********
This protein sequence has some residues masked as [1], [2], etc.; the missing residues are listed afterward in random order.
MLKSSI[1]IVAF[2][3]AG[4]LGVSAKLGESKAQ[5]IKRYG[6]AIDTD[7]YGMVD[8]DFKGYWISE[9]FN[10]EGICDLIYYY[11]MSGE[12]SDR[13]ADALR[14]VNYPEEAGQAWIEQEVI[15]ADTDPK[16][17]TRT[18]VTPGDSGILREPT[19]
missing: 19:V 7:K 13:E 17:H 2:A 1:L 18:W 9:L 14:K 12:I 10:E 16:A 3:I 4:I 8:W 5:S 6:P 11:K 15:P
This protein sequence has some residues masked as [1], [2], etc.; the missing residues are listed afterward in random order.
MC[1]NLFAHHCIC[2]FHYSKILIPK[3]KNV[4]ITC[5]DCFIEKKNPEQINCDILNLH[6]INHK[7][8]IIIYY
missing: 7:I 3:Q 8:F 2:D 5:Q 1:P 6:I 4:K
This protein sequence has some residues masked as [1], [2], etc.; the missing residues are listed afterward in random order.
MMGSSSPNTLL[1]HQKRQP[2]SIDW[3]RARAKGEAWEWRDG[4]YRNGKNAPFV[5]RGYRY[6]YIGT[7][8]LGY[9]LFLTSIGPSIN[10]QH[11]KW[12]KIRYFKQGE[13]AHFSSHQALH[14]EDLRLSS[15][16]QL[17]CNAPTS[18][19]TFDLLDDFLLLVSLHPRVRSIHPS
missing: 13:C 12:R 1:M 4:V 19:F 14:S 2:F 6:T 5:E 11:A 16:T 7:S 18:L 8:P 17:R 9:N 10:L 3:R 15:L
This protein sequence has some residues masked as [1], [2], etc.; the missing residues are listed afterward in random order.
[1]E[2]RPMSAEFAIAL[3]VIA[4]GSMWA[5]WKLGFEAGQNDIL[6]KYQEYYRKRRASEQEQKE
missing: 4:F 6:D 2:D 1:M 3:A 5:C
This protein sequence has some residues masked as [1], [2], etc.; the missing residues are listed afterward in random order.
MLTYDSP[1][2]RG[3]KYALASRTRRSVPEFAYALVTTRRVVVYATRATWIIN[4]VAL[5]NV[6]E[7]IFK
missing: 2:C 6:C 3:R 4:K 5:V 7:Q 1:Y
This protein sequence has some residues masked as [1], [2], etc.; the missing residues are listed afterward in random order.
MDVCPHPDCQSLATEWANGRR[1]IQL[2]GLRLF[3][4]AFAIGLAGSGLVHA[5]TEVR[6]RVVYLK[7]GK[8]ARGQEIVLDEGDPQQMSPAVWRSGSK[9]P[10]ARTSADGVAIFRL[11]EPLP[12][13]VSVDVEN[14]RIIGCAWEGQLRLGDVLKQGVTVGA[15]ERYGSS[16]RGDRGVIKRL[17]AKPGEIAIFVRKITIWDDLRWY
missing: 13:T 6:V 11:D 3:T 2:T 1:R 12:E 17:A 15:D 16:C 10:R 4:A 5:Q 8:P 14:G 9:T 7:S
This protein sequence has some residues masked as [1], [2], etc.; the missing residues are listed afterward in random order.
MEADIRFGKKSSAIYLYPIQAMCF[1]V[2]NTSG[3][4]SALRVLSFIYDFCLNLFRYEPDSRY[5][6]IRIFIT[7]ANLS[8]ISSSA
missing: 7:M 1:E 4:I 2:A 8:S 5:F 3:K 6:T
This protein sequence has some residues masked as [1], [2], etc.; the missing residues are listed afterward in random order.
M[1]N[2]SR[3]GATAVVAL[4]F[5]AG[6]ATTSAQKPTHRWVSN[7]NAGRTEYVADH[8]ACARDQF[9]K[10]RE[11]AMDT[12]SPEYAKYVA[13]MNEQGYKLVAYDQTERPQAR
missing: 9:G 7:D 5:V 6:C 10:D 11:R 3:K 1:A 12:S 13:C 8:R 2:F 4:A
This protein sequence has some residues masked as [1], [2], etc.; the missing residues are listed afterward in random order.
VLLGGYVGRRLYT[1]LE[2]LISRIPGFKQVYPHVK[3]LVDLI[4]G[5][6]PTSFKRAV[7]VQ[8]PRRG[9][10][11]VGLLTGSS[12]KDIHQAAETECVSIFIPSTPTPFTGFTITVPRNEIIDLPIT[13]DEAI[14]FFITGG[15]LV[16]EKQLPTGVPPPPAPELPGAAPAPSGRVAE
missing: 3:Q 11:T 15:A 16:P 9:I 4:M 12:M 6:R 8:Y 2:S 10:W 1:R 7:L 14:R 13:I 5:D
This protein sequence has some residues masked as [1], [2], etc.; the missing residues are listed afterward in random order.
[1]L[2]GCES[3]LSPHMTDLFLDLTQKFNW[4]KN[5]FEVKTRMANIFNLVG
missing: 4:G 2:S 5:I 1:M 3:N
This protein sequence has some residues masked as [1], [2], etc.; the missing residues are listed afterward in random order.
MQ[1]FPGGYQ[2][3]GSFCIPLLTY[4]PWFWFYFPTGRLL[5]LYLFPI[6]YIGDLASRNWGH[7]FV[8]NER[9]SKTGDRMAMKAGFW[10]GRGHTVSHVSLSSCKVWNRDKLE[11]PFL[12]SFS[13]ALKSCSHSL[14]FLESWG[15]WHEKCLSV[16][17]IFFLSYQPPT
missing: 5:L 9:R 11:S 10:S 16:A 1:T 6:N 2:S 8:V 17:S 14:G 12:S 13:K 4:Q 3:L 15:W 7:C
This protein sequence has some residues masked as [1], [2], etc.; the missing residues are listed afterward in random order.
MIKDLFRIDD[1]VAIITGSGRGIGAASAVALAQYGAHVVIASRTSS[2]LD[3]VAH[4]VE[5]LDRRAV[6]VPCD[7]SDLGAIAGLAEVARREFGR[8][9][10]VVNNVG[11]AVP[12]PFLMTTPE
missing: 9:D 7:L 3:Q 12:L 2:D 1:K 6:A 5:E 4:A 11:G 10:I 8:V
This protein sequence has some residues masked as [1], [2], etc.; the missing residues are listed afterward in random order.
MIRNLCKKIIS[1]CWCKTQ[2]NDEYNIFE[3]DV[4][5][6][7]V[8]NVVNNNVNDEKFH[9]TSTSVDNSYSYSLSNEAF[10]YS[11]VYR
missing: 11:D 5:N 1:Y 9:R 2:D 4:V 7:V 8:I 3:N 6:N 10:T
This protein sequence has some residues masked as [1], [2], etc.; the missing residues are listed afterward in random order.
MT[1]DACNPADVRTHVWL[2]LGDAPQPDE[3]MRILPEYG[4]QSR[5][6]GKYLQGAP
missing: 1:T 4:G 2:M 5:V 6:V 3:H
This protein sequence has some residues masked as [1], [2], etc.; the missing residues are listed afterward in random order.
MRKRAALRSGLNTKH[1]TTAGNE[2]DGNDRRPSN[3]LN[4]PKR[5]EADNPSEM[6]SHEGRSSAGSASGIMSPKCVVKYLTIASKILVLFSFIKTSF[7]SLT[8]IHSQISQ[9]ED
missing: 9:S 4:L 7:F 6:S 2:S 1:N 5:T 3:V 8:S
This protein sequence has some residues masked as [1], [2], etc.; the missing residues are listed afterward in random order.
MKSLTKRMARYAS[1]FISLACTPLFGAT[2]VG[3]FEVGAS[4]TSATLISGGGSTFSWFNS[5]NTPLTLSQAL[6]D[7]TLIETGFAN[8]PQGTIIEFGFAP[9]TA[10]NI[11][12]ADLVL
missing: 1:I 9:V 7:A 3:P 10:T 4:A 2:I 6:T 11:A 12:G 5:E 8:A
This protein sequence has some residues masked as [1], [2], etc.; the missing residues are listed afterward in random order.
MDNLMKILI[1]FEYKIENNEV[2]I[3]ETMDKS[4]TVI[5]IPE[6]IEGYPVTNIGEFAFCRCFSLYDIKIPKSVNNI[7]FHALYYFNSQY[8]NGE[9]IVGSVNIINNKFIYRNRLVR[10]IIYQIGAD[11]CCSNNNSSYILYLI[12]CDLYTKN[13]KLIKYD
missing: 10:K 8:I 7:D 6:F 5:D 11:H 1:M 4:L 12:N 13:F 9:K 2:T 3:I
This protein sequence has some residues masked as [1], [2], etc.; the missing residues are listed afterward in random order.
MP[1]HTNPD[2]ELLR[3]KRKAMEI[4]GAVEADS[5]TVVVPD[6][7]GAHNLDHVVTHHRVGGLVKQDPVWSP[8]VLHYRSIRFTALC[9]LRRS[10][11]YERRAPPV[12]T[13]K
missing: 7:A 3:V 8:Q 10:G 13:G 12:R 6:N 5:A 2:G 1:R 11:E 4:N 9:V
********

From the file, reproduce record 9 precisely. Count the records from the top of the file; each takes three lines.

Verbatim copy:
This protein sequence has some residues masked as [1], [2], etc.; the missing residues are listed afterward in random order.
VLLGGYVGRRLYT[1]LE[2]LISRIPGFKQVYPHVK[3]LVDLI[4]G[5][6]PTSFKRAV[7]VQ[8]PRRG[9][10][11]VGLLTGSS[12]KDIHQAAETECVSIFIPSTPTPFTGFTITVPRNEIIDLPIT[13]DEAI[14]FFITGG[15]LV[16]EKQLPTGVPPPPAPELPGAAPAPSGRVAE
missing: 3:Q 11:T 15:A 16:P 9:I 4:M 12:M 6:R 8:Y 2:S 10:W 1:R 7:L 14:R 13:I 5:D